Type 2 Diabetes And Yeast Infections

Type 2 Diabetes And Yeast Infections

A vaginal yeast infection, also known as candidiasis, is a condition that causes itching and irritation around the vagina, a thick white vaginal discharge that looks like cottage cheese, and burning when using the bathroom or having sex. Although many women experience yeast infections, women with type 2 diabetes are at a greater risk, especially if their blood sugar levels are higher than normal. Blood Sugar and Yeast Infections Most women have yeast organisms as part of their normal flora, the tiny microorganisms that live on and inside our bodies. These microorganisms don’t cause any discomfort or symptoms because they're limited in number. But when there's overgrowth, their presence becomes a problem. “No one knows exactly why yeast infections are more common [in women with type 2 diabetes], but there is a definite association with how well a person's diabetes is controlled," says Vincent Woo, MD, endocrinologist at the University of Manitoba Health Sciences Centre in Winnipeg, Canada. An increased level of blood sugar from diabetes affects the entire body, not just the blood. “Elevated blood sugar appears in the mucus of the vagina and vulva, so they serve as an excellent culture medium for yeast,” says Daniel Einhorn, MD, a former president of the American Association of Clinical Endocrinologists and medical director of the Scripps Whittier Diabetes Institute in San Diego. Yeast gets energy from sugar, so in an environment that is moist with sugar, yeast may overgrow. Diabetes and the Ability to Fight Yeast Infections The effects of diabetes on the body become more obvious as time goes on. People who don’t keep good control of their blood sugar may develop complications related to the constantly high levels. One such complication is a difficulty in fighti Continue reading >>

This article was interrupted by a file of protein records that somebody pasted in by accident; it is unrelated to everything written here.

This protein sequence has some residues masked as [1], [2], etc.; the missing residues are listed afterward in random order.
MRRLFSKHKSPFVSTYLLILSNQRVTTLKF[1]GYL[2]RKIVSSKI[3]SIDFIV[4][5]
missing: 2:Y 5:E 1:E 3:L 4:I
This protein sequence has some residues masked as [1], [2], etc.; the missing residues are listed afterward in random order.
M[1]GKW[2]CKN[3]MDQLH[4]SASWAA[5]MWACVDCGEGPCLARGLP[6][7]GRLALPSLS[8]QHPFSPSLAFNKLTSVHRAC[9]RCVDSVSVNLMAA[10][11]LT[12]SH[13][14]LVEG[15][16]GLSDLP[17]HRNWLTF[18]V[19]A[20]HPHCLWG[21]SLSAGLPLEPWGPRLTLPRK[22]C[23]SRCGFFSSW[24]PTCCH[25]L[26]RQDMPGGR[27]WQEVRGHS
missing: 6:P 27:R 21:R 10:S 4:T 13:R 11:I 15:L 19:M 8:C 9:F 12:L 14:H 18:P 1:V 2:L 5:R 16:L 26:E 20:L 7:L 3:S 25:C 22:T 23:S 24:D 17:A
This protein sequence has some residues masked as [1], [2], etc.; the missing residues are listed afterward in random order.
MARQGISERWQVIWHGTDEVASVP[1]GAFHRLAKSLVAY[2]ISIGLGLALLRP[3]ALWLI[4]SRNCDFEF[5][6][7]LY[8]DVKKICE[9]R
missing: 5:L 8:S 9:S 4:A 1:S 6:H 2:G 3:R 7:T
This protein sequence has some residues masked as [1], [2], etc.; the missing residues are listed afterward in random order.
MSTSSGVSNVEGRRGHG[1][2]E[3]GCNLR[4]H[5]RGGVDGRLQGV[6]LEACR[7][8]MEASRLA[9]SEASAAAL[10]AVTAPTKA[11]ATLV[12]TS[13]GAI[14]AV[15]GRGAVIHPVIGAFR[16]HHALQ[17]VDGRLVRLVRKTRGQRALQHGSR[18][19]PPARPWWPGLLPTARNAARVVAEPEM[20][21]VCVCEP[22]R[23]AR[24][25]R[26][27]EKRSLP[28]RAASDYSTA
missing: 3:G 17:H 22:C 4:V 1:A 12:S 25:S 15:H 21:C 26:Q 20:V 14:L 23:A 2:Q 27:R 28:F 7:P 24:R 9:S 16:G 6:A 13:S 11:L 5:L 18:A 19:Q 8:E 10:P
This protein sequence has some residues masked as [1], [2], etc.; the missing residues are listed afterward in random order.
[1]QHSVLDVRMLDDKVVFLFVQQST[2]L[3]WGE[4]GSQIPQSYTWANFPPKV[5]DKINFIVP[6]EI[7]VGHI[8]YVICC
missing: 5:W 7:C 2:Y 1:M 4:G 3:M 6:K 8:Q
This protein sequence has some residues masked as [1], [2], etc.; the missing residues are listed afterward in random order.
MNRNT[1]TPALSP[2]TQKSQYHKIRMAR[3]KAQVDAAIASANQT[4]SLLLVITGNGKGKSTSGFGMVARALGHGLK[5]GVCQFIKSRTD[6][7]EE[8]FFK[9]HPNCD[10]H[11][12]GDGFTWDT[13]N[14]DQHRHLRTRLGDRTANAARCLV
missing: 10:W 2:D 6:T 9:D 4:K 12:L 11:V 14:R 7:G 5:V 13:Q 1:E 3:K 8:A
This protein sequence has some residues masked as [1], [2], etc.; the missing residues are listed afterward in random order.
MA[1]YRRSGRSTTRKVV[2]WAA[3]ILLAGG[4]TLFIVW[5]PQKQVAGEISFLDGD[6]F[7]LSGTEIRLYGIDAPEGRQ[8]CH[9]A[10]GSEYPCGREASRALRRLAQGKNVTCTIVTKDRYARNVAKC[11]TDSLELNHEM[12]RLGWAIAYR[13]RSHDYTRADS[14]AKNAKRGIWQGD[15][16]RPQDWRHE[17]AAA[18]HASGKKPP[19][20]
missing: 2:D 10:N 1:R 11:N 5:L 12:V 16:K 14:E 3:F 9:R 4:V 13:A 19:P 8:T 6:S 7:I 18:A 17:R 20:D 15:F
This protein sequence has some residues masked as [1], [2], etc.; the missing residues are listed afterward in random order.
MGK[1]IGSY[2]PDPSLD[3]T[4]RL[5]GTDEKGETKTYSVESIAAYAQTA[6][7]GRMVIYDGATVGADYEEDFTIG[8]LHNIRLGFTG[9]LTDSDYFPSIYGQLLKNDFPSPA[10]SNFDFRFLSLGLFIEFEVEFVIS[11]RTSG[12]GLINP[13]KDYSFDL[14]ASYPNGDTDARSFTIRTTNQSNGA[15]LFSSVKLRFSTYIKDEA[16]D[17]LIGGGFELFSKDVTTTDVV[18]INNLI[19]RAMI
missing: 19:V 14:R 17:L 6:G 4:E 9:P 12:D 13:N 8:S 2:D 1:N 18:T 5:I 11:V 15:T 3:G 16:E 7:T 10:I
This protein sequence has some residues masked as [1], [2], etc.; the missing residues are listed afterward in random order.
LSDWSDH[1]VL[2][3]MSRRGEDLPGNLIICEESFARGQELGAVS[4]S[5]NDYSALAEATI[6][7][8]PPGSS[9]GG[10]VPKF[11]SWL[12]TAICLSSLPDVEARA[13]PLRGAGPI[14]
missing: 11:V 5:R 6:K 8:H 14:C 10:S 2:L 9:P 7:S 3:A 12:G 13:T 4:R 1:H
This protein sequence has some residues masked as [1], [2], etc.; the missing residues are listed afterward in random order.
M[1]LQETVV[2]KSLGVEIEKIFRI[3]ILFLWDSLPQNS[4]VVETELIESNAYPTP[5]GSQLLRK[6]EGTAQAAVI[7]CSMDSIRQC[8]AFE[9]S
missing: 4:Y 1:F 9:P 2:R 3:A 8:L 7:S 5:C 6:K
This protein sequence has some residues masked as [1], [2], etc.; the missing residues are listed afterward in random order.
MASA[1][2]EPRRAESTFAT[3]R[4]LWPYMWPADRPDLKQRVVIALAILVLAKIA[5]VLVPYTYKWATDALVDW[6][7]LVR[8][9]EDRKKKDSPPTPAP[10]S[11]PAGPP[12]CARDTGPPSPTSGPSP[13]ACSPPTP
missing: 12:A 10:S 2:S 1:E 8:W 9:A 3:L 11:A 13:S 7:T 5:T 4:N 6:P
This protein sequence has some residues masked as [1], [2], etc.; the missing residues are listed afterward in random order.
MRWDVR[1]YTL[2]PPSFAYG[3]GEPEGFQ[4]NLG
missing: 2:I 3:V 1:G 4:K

Diabetes Causes Thrush

Diabetes Causes Thrush

Diabetes, especially uncontrolled diabetes, increases the risk of multiple complications, including infections of oral thrush. Although oral thrush is a relatively common and mostly harmless yeast infection, the combination of thrush and diabetes can cause serious complications. An Overview of Diabetes Diabetes mellitus, or diabetes, impairs the body’s ability to control levels of glucose, the sugar converted by body cells into energy. Consequently, blood sugar levels can rise to dangerously high levels. There are two varieties of diabetes, both of which increase the risk of oral yeast infections. Type 1 diabetes occurs when the pancreas loses the ability to manufacture insulin, the hormone that controls blood levels of glucose. Type 1 diabetes onset usually occurs in childhood or adolescence. Type 2 diabetes is the most common variety of diabetes. The pancreas produces insulin in cases of type 2 diabetes, but one of two complications occurs: the body loses the ability to use insulin properly the pancreas produces insufficient insulin. Type 2 diabetes is also called adult onset diabetes, as the condition usually develops in adults. Changes in dietary habits and an increase in obesity have seen a rise of type 2 diabetes in children and adolescents, however. Thrush and Yeast Infections Thrush is the common name for yeast infections caused by the microorganism Candida albicans. Candida albicans is a common microorganism that is found on the mouth, digestive tract and skin of most people. Under normal circumstances, the body’s immune system keeps Candida albicans growth under control. Under certain circumstances, Candida growth can outpace the body’s ability to control the organism and yeast infections occur. Oral thrush and vaginal yeast infections are common yeast i Continue reading >>